When I’m in the middle of a project like a book or a new strategy for this magazine, I make it a point to do my morning pages. Morning Pages is a technique started by Julia Cameron, the author of The Artist’s Way. It was meant to help artists and writers get over creative blocks. Here’s what you do – Every morning, before the day begins, you sit down with your journal, and write three pages. You write whatever comes to mind even if it’s something as inane as ‘I don’t like the colour of my couch anymore’. This is a form of stream-of-consciousness journaling, where you put on paper what comes to mind. It may sound like a pointless exercise, but it goes a long way in clearing your thoughts so you’re not distracted by self-doubt and insecurities while doing creative work. The benefits of journaling in this manner supersede creativity, though.
I don’t strictly do three pages every time I journal, but I do write longhand of whatever comes to my mind. As a result, a large portion of my journals have things such as ‘I think I need to have less coffee’ or ‘My dog likes to eat bird poop. She’s so stupid but so cute.’ More often than not, though, such scrambling leads to some important insight that helps me make the world a better place.
Most of us are frustrated with something or the other. It could be personal or professional. But, to effectively deal with our problems and make a dent in the way things are, we need to have the utmost clarity of thought. We need conviction. This is where journaling can help.
It will help you clear your thoughts
If I haven’t already said it, let me say it again: Journaling is a wonderful way of clearing the mental clutter that keeps us from thinking straight. Clarity of thought is important for anything you undertake – whether it’s shopping for groceries or generating revenue for your business, if your mind is free of chatter, you’ll make decisions quicker. Your decisions will also be more thoughtful.
It will help you communicate better
In most Indian families, communication is not a skill that’s developed or encouraged. Though things are changing now, and young parents today do encourage their children to ask questions and seek answers, most people in our parents’ generation went by the diktat of ‘aise hi hota hai’ (it is what it is). Many of us haven’t developed good communication skills because of this. Journaling helps us put words to our thoughts and feelings, and in turn, makes us better at communicating with others.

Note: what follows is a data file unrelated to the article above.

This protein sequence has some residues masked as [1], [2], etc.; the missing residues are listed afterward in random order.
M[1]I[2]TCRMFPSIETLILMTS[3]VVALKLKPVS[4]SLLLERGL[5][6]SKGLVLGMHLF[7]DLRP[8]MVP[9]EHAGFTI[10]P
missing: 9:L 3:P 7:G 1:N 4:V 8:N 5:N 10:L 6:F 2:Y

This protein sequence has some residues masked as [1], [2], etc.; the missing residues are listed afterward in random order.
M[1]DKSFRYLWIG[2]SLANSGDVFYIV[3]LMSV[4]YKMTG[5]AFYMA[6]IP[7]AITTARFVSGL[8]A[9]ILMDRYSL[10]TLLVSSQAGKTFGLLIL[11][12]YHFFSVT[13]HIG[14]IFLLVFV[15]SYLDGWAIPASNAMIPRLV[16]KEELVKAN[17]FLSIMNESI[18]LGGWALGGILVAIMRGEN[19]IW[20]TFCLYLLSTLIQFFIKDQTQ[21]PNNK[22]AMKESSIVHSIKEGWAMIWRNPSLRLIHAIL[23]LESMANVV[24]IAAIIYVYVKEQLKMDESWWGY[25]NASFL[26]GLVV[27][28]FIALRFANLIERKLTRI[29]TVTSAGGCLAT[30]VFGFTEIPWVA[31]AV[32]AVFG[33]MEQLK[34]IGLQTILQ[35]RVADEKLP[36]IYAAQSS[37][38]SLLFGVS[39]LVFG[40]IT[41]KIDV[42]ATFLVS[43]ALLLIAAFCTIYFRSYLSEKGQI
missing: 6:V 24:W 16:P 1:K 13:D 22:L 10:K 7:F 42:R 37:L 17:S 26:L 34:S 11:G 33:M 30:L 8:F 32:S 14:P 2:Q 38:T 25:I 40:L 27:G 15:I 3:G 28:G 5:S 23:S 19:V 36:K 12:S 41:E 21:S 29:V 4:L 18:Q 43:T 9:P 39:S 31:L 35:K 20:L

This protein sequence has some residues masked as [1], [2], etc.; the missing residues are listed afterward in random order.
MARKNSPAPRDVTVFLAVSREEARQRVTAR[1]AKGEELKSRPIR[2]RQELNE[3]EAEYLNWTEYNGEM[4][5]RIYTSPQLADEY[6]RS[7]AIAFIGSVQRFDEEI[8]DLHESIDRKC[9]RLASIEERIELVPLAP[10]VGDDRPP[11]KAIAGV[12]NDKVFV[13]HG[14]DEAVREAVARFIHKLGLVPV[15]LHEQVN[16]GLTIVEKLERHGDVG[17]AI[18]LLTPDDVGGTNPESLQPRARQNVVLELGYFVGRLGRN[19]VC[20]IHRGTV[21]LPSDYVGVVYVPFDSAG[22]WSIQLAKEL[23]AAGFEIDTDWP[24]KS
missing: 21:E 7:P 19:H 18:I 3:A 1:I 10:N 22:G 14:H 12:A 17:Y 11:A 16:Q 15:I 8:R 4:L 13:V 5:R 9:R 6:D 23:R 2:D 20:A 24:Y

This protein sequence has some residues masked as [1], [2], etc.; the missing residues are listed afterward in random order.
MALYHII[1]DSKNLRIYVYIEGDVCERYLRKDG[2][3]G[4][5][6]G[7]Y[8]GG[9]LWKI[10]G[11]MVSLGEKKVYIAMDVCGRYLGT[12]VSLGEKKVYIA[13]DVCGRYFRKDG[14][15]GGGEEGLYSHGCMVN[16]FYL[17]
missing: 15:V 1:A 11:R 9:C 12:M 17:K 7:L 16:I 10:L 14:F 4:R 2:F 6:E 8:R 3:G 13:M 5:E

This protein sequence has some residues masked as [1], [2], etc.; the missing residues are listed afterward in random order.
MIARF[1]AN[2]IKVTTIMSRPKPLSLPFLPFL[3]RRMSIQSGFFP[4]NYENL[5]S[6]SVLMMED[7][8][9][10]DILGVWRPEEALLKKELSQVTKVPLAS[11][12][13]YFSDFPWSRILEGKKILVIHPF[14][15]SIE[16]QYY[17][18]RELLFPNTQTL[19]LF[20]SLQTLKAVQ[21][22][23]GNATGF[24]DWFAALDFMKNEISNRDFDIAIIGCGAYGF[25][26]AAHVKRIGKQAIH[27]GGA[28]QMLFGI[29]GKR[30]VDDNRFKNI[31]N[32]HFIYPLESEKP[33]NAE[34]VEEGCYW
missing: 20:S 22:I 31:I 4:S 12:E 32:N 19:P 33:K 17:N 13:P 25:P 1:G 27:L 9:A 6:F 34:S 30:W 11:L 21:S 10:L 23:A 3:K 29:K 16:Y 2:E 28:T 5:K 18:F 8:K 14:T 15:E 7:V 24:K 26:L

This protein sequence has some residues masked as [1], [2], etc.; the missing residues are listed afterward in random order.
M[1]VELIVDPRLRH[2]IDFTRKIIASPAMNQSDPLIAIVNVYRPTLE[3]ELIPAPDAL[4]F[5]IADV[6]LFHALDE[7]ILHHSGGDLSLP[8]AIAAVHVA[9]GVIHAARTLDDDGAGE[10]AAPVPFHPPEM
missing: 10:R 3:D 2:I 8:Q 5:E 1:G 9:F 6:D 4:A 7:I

It helps you pick your battles
When you’re out to change or even challenge the status quo, it helps to pick your battles; to stay focused on the bigger picture. Journaling can help you hash out what really matters. What’s worth fighting for? And what can you let slide, so you can stay focused on dismantling the system?
You can indulge in all sorts of thought experiments in your journal
What if there were no men in the world? Of if being married was taboo? What if you had to pay the government to allow you to have children? These are questions I often think about when I am examining the social fabric of our society. Thought experiments widen our horizons and help us see things from different perspectives. This, in turn, helps us evaluate all sides, form better arguments, and sometimes, become a bit more tolerant of things so they don’t ruin our mental health!
You can write what you can’t speak
No matter how outspoken you may be, there are certain things you just can’t say to people or in public. Journaling is your secret haven where you can be truly yourself, and write what you can’t speak.
I write. I read. I do yoga. I hula hoop. I love cats and dogs in equal measure. I'd say the same for wine. My zen motto: "Eat kale for the body, cake for the soul." Find me on IG: @prachigangwani87